One thing to keep in mind when people ask for your "best and final" is that you may already be the high offer. Personally, I just look at the deal and decide what price I want to pay. If someone is caught up in the frenzy and wants to pay more, then I will just lose the deal and move on.

What gets my goat is when a realtor wont show the property any more or even bother themselves to return a phone call. I had one I was interested in a bit back, I called and called and called. I finally called the agency and asked if the agent was sick or out of town - "No, she's just really busy". I asked if there was someone else who could show the property and there was, so we set an appointment. I get a call that night from the agent who I set the appointment with and she says "I finally got hold of the listing agent who says they stopped showing about a week ago", to which I said "gee, I called to see it over a week ago". I was tempted to call the owner and let them know the realtor wasn't showing the property to all interested buyers, but decided to just let it go.

Of course I have no idea what the real story is, but my suspicion (at least my impression) is that the realtor was playing games and maybe had a friend she would have preferred to score the property. Maybe that's just cynical on my part, but when a realtor can't even return a call to a buyer, it just seems very odd. I dunno. Maybe she is just that good and has too many buyers in her life. I can say for sure she will never list a house of mine or get a reference from me either.

Two things:

1.  In my day job, I buy things that transact like portfolios of commercial real estate but are not actually real estate.  Every single broker has said they have other offers.  It does not change anything.  Sure, if I was allowed to see the other offers or know for sure there are no other offers, that would change my behavior as a potential buyer, but they'll never be allowed to show me other offers (NDAs), so I am absolutely forced to assume they are all lying, even though only a fraction of them probably are.  Because of that, it's completely pointless whether you say it or you don't, because the potential buyer you say it to will (1) assume you'll say that whether it's true or not and (2) never have any way of confirming it.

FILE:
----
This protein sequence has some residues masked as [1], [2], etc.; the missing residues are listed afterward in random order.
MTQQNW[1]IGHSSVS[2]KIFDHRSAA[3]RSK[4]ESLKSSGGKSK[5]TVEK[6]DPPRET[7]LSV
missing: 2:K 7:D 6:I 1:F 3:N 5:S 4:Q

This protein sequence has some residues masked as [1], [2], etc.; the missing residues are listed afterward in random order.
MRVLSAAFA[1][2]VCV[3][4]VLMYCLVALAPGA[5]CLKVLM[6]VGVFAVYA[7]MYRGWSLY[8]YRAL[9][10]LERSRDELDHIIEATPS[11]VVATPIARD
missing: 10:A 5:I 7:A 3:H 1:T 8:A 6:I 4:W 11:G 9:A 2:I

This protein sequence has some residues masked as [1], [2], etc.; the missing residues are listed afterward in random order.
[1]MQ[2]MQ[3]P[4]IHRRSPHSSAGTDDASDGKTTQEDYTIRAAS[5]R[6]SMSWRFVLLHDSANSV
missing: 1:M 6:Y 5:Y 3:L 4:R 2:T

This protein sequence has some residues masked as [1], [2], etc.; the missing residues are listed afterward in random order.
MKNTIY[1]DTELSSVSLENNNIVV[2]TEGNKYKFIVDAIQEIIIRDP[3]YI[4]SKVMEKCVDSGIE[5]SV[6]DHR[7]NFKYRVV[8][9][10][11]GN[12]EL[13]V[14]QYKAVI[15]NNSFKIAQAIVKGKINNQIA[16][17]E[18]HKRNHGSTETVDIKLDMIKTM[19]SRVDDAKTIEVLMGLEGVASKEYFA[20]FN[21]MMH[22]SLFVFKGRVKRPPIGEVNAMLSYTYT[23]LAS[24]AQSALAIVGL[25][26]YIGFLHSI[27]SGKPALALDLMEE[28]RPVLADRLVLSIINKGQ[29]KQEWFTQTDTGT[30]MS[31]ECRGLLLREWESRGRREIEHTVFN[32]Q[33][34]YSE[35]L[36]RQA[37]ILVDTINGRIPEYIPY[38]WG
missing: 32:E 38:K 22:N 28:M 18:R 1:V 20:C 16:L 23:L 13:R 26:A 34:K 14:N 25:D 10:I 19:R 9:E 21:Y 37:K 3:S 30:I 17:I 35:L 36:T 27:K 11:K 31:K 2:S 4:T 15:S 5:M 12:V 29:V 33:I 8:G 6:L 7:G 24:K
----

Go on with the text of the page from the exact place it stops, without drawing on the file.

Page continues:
(Now, maybe in RE there's some law or ethic that will let you actually confirm it, IDK).

2.  How could there ever be a situation in which there were not multiple offers?  If I was an agent and I wanted there to be multiple offers I'd just let potential buyers know that the seller is looking for offers, any offer.  An offer could be "I'll take your house off your hands for you if you give me six billion dollars."  I imagine it would be unethical for an agent to ask someone to make a sham offer, but you can always get offers and saying "we have other offers" says nothing about how good they are.

(Sure, you can make an I'll pay 1k over the next highest offer up to X, but if I was the seller I would reject that.  I'd counter with $X.  You might walk out of spite, but I now know that $X is a price people are willing to pay, so while risking that you were the only person willing to pay that, I'd keep looking for someone else to pay $X).

Long story short: say whatever you want, the buyers assume you don't have other competitive offers, and if you want to be ethical, just get more offers, it's easy if you let people know you want to hear all offers.

Originally posted by @Merritt Steinbach :